It seems a theme is emerging. After yesterdays post about the value of libraries, everywhere I went I thought about it more. Thought of more interesting and varied arguments. Got more and more exasperated everytime the subject of libraries and their closure entered my addled mind. It may seem like the highest form of self congratulatory guff to tell you how brilliant libraries and librarians are, but I hereby REFUSE to apologise for it. We have spent so long being the ultimate in support professional that we perhaps have literally done ourselves a disservice. I have discussions everyday with my colleagues regarding how Libraries are seen as a place rather than a service. I overheard a conversation the other day whilst trying to drink a lovely cup of tea between two people who believed they didn’t “really” use the library as they only went there to go on the internet and never borrowed books. I’ve even get lecturers telling me that they never use the library as everything they need is right there at their desktop. WRONG!!!! Who precisely do they think has done the organising to get “everything they need right there at their desktop” ? errmmm.... LIBRARIANS! Who do they think helps their students out when they put a resource on a reading list? Errrmmm.... LIBRARIANS. Who organises the Institutional repository so that their research is gathered together for when REF finally kicks in... hellooo?.... guess who?..... all together now, 1...2...3... LIBRARIANS!!!!!!!!! So no longer will we sit quietly in the shadows with our knowledge and willingness to make your life easier! We’ll still do it. We like doing it. It makes our job worthwhile and we are bloody good at it. BUT we will shout about it. We will advocate. We are Librarians. We staff Libraries in your Schools, Hospitals, Law Firms, Public Libraries, Organisations, Academic Institutions, Charities and more. We will not sit quietly with our fingers to our lips, we will shout! We are Librarians hear us SHHHHHHHH!

Wednesday, 12 October 2011

What price do you put on Libraries?

Today we hear of more Library closures. This depresses me for a manifold range of reasons. Not only am I concerned for my fellow Library staff that have lost their jobs, and will no doubt be shamed into volunteering for the very services that once valued their professionalism enough to employ them. I feel sorry for the users, not just the ones that come en masse every week to borrow their books, read the paper... WHATEVER reason, it’s their library, let ‘em just sit in the corner, but the ones like my 11 week old niece that will have to, if we aren’t careful, read in history books (if the school or her parents can afford to buy one) about the public libraries that once “littered” our countries street corners giving free information to all, welcoming those who perhaps might not have seen anyone else that week, may have lost their job and need help retraining, might have parents that can’t help them with their homework or God forbid, might not actually want to go home, or find it’s safe to be there.

I made the following point on Twitter earlier “I am a Librarian. I am a professional. You wouldn't expect a volunteer to teach your child or give you medical treatment” I understand that some, indeed many people believe I’m overstating the point, but let me phrase it this way. Librarians and Libraries are just as important as a public health campaign. If a public health campaign saves the life of just one person, I don’t believe that many people would argue that it is was a waste of time, expensive yes, but that life is saved. If a library can get one person interested in reading and learning, help an old lady realise that she is not alone, help an unemployed person decipher an application form and get a job, provide a safe haven for a child to read or do their homework, is that not just as valuable? I bet educating people is the best form of public health campaigning! We don't all need health services everyday, but it is FREE AT POINT OF ACCESS, just like libraries! When did our physical health and our wellbeing get polarised? Why is our intellect to be ignored?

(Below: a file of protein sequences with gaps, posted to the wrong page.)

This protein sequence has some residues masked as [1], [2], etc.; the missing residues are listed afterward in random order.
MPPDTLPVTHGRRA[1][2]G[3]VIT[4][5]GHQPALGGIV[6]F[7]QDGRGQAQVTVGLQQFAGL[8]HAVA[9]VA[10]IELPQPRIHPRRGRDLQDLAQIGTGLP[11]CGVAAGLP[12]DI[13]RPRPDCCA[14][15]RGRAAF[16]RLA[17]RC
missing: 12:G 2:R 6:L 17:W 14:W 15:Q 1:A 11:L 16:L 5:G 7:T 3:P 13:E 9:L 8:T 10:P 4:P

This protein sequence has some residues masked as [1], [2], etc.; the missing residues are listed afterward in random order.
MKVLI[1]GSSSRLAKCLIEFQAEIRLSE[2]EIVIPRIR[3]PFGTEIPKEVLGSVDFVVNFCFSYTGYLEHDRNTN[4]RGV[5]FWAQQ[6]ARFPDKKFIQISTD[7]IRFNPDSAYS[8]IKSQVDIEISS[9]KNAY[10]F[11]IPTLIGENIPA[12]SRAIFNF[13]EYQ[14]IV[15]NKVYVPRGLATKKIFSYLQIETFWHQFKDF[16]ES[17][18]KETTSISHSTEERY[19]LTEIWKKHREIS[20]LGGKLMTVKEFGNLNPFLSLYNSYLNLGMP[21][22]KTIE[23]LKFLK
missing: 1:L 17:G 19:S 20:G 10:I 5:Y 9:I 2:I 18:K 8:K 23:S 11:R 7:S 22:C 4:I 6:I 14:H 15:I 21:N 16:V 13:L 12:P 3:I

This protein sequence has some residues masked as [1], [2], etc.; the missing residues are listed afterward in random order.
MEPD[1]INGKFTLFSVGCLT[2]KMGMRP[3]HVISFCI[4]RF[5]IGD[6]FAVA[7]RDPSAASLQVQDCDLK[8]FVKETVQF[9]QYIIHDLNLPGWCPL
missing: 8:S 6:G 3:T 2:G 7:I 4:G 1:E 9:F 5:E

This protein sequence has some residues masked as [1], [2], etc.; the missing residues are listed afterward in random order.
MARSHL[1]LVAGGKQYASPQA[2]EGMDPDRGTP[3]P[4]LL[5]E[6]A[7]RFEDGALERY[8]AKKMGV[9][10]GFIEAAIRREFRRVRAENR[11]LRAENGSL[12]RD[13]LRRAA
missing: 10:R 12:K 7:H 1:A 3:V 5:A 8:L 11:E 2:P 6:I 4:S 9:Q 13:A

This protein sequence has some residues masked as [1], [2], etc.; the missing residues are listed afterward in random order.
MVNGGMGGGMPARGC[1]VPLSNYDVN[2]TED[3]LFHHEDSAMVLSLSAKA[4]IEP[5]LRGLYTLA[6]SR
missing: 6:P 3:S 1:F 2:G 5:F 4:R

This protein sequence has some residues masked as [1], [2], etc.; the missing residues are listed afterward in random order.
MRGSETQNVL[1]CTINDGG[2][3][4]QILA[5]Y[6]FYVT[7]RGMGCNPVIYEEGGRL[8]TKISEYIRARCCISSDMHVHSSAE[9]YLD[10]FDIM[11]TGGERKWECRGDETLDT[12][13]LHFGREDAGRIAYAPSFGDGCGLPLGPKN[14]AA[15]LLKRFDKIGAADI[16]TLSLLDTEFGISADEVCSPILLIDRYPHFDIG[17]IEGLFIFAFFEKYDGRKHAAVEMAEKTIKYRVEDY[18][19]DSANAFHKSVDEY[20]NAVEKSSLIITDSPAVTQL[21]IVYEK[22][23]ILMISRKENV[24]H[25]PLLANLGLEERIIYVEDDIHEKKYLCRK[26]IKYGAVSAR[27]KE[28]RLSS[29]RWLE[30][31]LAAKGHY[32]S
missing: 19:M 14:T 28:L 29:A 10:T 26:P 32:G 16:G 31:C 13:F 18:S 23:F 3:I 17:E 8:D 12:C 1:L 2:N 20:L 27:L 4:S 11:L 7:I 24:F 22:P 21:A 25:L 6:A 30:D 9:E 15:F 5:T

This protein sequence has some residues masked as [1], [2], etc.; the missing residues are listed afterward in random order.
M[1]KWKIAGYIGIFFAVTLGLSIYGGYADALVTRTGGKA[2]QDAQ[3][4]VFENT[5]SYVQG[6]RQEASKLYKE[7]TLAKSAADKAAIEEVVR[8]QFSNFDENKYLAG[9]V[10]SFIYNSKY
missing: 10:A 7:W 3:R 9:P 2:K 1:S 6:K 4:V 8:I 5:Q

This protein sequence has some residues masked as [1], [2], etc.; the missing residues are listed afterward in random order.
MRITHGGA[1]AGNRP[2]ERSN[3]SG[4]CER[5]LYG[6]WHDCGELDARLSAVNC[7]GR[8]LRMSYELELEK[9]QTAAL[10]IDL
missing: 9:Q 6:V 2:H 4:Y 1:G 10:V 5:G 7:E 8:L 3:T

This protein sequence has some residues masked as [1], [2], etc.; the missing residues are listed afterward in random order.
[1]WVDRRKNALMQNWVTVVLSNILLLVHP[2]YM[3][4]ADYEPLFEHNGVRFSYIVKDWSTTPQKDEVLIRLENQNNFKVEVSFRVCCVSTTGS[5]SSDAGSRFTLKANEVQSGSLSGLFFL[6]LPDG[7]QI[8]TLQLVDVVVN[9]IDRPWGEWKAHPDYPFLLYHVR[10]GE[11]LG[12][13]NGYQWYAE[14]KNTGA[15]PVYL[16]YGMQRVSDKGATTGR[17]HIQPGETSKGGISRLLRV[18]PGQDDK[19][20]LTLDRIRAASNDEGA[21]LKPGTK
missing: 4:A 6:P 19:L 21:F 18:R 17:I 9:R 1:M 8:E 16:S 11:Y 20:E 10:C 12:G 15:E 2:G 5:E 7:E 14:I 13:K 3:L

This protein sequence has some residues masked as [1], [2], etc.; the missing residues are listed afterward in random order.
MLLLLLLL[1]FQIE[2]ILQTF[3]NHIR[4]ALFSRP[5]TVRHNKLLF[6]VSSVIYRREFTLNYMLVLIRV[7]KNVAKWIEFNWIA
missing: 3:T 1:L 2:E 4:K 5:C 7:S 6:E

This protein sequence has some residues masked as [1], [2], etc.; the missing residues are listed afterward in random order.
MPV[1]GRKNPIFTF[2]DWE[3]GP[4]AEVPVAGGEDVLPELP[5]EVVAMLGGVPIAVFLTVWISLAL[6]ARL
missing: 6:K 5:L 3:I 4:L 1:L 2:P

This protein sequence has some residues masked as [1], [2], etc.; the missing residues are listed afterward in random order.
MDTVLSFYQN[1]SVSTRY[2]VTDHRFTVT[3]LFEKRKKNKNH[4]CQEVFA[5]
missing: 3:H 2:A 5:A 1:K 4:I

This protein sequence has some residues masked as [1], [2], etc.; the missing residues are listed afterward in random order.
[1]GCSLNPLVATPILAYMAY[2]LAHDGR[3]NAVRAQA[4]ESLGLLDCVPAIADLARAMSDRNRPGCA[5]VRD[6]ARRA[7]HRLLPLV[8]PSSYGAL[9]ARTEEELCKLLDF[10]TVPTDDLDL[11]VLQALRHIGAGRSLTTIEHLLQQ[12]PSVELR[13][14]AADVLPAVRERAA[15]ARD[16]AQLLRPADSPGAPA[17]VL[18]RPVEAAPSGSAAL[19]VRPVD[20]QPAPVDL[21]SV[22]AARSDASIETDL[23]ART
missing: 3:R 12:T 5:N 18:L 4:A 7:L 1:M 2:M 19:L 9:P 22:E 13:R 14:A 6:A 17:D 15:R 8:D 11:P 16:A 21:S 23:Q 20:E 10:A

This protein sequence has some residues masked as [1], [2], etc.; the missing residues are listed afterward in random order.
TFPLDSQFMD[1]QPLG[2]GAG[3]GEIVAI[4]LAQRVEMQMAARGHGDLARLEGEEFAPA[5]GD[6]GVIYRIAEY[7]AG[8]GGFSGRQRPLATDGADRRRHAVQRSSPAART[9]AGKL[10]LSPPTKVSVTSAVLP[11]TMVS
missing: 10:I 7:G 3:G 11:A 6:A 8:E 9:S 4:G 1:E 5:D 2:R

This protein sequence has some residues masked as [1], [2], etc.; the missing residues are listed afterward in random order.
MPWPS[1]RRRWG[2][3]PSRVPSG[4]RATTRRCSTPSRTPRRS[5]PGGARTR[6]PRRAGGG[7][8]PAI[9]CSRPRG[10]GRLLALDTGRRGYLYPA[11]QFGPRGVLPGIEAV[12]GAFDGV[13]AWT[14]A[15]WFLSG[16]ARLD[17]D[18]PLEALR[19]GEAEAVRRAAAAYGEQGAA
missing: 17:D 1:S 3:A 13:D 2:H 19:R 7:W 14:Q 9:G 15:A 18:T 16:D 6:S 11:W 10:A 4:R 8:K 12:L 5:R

I’m not a public librarian; I work in a very specialist academic library and let me tell you, the questions I’m asked on a daily basis are very varied. In the course of my job I am librarian, shelver, teacher, book buyer, electronic resource organiser, manager, archive wrangler, confidante, grief counsellor, friend and a hundred other things besides. My colleagues and I are rightly very proud of what we do. I, as their manager am very proud of them and their experience and get a little teary when I get letters, emails, phone calls and on occasion visits to my office of thanks for what they see as a very small service, but has meant a huge amount to the recipient. I’ll never regret the extra time I stayed to calm someone down who had just managed to wipe all the imaged from their masters dissertation. I’ll never forget the time I saw one student manage to download an electronic article for the first time. I’ll never stop being a Librarian. A very bloody proud one. If I, and my brilliant colleagues, in my very small academic library can make such a difference, imagine what a Public Librarian can do. Tell me now that they aren’t as important. Tell me now that we can shut public libraries and let our children’s learning stop when they leave school, because not many of them will be going to university. Chris Smith, once our Culture Secretary stated that “Libraries are our street corner universities” Sorry Lads, it looks like they might all be closed for business.